people praying on yoga mat
Courtesy of Freedom House

It was a close call for Freedom House, the one-of-a-kind Detroit shelter that provides housing, legal aid and a host of other services to help asylum seekers.

Its doors were in danger of closing after its annual grant from the Department of Housing and Urban Development (HUD) was slashed by more than half.

needle
Wikimedia Commons / http://j.mp/1SPGCl0

A jury in Tennessee has found the owner of a Massachusetts lab that sold contaminated steroids not guilty of second degree murder.  

But the jury did find Barry Cadden guilty on multiple racketeering and mail fraud counts.  

Hundreds of people around the country were sickened when their doctors injected them with steroids produced by Cadden's compounding pharmacy.  The steroid medicine was tainted with a fungus. 

mug shot of michael lajoice
Oakland County Sheriff's Office

A former Oakland County credit union executive who embezzled millions of dollars will be sentenced in federal court Thursday.

Prosecutors say Michael LaJoice paid for a “luxurious home and expensive vehicles” by embezzling from Clarkston Brandon Credit Union, where he was the CFO. He allegedly skimmed more than $18 million over 12 years. LaJoice used the money to run a Latin dance studio in Fenton, among other things.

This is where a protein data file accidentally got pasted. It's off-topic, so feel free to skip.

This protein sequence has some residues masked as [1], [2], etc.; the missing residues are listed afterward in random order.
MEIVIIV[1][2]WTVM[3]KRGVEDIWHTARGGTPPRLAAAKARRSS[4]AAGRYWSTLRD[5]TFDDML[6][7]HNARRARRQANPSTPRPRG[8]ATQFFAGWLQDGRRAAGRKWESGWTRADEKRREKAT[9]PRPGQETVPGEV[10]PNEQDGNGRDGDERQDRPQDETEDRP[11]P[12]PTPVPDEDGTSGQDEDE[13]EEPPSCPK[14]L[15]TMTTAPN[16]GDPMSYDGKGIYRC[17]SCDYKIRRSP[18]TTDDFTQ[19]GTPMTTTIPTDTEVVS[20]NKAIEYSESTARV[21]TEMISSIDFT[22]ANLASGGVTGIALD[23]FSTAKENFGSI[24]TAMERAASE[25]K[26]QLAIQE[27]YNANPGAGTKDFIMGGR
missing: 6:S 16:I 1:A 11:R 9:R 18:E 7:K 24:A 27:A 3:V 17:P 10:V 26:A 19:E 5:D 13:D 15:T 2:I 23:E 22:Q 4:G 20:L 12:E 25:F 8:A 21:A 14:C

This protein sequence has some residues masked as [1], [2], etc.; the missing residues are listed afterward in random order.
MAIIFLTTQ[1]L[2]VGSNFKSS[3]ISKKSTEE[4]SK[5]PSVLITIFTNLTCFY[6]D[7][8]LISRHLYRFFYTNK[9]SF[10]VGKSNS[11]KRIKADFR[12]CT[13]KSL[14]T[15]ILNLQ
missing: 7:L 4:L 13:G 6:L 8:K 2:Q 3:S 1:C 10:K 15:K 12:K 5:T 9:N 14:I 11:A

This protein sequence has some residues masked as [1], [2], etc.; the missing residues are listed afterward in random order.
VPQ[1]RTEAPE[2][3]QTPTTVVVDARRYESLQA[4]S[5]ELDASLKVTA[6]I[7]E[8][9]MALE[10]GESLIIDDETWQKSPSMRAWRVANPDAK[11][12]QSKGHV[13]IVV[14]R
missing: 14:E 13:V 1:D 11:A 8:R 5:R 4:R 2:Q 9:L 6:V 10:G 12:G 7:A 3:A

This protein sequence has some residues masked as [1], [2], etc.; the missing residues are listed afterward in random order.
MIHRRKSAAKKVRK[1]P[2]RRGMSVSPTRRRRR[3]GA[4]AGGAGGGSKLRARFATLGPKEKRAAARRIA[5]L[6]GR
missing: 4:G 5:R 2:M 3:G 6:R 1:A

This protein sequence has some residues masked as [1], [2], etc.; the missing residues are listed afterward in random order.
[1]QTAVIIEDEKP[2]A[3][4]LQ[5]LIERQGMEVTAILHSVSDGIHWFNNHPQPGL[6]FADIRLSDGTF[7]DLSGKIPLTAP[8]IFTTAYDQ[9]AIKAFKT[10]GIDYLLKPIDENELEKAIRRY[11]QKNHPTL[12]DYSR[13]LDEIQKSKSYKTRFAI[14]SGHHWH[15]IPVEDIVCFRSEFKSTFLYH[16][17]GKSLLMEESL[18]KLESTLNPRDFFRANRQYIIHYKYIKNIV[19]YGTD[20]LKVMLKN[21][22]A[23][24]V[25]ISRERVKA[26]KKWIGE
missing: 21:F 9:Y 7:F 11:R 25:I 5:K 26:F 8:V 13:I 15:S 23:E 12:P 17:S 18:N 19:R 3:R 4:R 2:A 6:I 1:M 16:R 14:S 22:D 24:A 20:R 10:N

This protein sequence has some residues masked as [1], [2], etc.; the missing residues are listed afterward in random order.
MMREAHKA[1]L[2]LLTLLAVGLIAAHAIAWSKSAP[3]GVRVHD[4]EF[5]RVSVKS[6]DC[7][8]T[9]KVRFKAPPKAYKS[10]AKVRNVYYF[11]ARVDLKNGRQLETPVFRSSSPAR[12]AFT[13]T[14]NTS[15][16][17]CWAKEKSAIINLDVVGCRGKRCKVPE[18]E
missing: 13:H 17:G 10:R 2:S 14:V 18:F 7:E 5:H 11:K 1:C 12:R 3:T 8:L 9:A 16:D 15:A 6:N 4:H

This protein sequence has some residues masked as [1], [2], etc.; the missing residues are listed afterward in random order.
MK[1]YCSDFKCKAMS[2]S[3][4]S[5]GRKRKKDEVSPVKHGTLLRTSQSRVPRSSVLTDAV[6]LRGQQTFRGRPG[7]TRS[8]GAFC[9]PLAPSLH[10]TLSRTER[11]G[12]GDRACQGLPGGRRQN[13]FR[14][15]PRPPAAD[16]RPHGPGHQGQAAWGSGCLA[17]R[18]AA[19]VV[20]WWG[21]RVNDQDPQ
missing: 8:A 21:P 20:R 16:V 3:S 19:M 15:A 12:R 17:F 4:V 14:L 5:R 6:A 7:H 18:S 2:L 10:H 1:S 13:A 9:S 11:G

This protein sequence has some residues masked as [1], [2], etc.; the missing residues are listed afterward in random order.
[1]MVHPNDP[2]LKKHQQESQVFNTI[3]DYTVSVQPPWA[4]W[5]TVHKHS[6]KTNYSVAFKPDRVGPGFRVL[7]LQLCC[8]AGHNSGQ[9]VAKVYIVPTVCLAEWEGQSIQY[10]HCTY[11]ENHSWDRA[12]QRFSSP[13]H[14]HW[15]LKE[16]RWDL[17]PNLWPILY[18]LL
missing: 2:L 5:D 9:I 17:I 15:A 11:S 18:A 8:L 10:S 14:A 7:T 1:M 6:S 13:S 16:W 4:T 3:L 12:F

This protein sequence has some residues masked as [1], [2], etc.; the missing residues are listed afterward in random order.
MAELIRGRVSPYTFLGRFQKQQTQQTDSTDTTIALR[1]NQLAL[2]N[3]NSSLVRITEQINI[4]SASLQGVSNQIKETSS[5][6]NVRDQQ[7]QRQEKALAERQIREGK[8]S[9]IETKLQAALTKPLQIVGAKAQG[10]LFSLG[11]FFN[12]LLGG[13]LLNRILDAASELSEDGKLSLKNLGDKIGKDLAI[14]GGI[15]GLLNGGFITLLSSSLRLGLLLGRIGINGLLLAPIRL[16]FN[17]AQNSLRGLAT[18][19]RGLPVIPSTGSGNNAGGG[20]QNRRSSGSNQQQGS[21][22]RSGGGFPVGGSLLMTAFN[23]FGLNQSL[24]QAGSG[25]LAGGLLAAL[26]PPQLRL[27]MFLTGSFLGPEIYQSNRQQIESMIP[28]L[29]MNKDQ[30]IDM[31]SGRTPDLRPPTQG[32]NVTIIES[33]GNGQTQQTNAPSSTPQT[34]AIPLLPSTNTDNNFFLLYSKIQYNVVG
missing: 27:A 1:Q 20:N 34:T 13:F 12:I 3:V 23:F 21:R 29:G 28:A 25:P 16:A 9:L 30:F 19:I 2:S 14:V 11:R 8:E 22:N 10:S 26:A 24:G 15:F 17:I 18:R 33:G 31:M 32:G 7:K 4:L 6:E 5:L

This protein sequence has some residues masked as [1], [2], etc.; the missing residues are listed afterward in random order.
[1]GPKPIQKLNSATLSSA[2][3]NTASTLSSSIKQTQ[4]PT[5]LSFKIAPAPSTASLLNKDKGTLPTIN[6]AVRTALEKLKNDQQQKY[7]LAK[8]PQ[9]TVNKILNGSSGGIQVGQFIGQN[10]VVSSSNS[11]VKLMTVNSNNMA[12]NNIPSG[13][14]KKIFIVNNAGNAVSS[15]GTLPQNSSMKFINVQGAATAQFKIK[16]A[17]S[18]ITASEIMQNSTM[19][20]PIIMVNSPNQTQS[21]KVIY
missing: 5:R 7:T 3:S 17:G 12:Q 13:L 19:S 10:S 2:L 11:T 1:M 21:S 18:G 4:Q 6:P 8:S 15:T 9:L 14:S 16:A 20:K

Dr. Larry Nassar
Michigan Attorney General's office

Dr. Larry Nassar has been found responsible for sexual assault, for the first time since this scandal erupted in the fall. 

pontiac silverdome
User Alex simple / Wikimedia Commons / http://j.mp/1SPGCl0

The city of Pontiac is suing the owners of the decaying Pontiac Silverdome in suburban Detroit for violations of building, safety and zoning codes.

The Oakland Press of Pontiac reports complaints were filed with the 50th District Court after a parking lot was used to store Volkswagen cars amid the automaker's U.S. emissions scandal.

needle
hitthatswitch / Creative Commons

A verdict has been reached in the trial of a Massachusetts pharmacy co-founder charged in a nationwide meningitis outbreak that killed 64 people and sickened 700 others in 2012.

Barry Cadden was charged with 25 counts of second-degree murder, conspiracy and other charges under the federal racketeering law. 

The jury determined that Cadden was not responsible for the deaths, but he was found guilty of the racketeering, conspiracy and mail fraud charges. His sentencing is scheduled for June 21.

A cyanobacteria bloom on Lake Erie in 2013.
Mark Brush / Michigan Radio

Last night I drove almost a hundred miles into Ohio to preside over a discussion with huge implications for Michigan. The topic was the future of Lake Erie, the warmest and shallowest of the Great Lakes and a major source of drinking water for 11 million people.